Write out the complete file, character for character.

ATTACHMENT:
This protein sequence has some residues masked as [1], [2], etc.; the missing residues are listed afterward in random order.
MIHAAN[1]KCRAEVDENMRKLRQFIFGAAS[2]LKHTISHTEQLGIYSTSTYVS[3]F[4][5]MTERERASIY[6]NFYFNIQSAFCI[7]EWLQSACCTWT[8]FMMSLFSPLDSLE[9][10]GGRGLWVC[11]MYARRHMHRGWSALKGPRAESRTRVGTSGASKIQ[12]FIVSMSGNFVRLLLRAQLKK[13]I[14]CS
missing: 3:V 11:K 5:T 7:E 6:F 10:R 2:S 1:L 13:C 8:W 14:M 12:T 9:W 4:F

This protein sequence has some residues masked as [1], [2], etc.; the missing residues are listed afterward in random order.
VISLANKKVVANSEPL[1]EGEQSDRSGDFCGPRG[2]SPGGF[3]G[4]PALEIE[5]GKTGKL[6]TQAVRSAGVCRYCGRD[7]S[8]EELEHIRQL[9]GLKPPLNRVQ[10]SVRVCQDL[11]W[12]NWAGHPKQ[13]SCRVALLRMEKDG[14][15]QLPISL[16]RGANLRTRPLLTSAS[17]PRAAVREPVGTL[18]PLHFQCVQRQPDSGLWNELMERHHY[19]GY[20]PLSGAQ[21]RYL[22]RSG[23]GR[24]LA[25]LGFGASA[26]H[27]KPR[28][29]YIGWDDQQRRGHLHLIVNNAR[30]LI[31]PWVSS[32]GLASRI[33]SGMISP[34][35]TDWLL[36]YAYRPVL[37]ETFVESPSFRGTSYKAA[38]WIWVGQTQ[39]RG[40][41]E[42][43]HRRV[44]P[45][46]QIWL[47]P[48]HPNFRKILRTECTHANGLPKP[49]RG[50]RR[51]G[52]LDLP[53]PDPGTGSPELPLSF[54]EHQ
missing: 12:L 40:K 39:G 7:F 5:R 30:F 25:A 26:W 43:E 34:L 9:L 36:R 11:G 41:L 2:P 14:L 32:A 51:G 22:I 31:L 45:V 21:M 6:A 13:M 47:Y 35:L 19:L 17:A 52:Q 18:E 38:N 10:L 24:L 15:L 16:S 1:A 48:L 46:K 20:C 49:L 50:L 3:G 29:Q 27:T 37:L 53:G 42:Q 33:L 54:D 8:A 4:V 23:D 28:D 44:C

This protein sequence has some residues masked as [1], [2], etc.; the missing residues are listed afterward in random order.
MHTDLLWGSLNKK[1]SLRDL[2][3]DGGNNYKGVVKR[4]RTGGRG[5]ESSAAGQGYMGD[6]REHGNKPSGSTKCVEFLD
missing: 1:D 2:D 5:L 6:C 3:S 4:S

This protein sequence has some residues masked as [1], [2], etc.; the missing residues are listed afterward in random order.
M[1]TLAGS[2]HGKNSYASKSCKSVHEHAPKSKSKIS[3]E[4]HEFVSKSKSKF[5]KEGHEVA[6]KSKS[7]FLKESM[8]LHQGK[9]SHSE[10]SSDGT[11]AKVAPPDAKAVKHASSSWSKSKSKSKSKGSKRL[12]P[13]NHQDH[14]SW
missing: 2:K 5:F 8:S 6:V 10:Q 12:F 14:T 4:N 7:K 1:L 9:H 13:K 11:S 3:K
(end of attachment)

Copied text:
This protein sequence has some residues masked as [1], [2], etc.; the missing residues are listed afterward in random order.
MIHAAN[1]KCRAEVDENMRKLRQFIFGAAS[2]LKHTISHTEQLGIYSTSTYVS[3]F[4][5]MTERERASIY[6]NFYFNIQSAFCI[7]EWLQSACCTWT[8]FMMSLFSPLDSLE[9][10]GGRGLWVC[11]MYARRHMHRGWSALKGPRAESRTRVGTSGASKIQ[12]FIVSMSGNFVRLLLRAQLKK[13]I[14]CS
missing: 3:V 11:K 5:T 7:E 6:F 10:R 2:S 1:L 13:C 8:W 14:M 12:T 9:W 4:F

This protein sequence has some residues masked as [1], [2], etc.; the missing residues are listed afterward in random order.
VISLANKKVVANSEPL[1]EGEQSDRSGDFCGPRG[2]SPGGF[3]G[4]PALEIE[5]GKTGKL[6]TQAVRSAGVCRYCGRD[7]S[8]EELEHIRQL[9]GLKPPLNRVQ[10]SVRVCQDL[11]W[12]NWAGHPKQ[13]SCRVALLRMEKDG[14][15]QLPISL[16]RGANLRTRPLLTSAS[17]PRAAVREPVGTL[18]PLHFQCVQRQPDSGLWNELMERHHY[19]GY[20]PLSGAQ[21]RYL[22]RSG[23]GR[24]LA[25]LGFGASA[26]H[27]KPR[28][29]YIGWDDQQRRGHLHLIVNNAR[30]LI[31]PWVSS[32]GLASRI[33]SGMISP[34][35]TDWLL[36]YAYRPVL[37]ETFVESPSFRGTSYKAA[38]WIWVGQTQ[39]RG[40][41]E[42][43]HRRV[44]P[45][46]QIWL[47]P[48]HPNFRKILRTECTHANGLPKP[49]RG[50]RR[51]G[52]LDLP[53]PDPGTGSPELPLSF[54]EHQ
missing: 12:L 40:K 39:G 7:F 5:R 30:F 25:A 26:W 43:E 34:L 9:L 36:R 11:G 41:L 2:P 14:L 32:A 51:G 22:I 31:L 45:V 21:M 6:A 13:M 47:Y 35:L 19:L 17:A 52:Q 18:E 38:N 10:L 24:L 15:L 16:S 1:A 48:L 46:K 20:C 49:L 50:L 3:G 29:Q 27:T 37:L 53:G 42:Q 33:L 54:D 8:A 4:V 23:D 28:D 44:C

This protein sequence has some residues masked as [1], [2], etc.; the missing residues are listed afterward in random order.
MHTDLLWGSLNKK[1]SLRDL[2][3]DGGNNYKGVVKR[4]RTGGRG[5]ESSAAGQGYMGD[6]REHGNKPSGSTKCVEFLD
missing: 1:D 2:D 5:L 6:C 3:S 4:S

This protein sequence has some residues masked as [1], [2], etc.; the missing residues are listed afterward in random order.
M[1]TLAGS[2]HGKNSYASKSCKSVHEHAPKSKSKIS[3]E[4]HEFVSKSKSKF[5]KEGHEVA[6]KSKS[7]FLKESM[8]LHQGK[9]SHSE[10]SSDGT[11]AKVAPPDAKAVKHASSSWSKSKSKSKSKGSKRL[12]P[13]NHQDH[14]SW
missing: 2:K 5:F 8:S 6:V 10:Q 12:F 14:T 4:N 7:K 1:L 9:H 13:K 11:S 3:K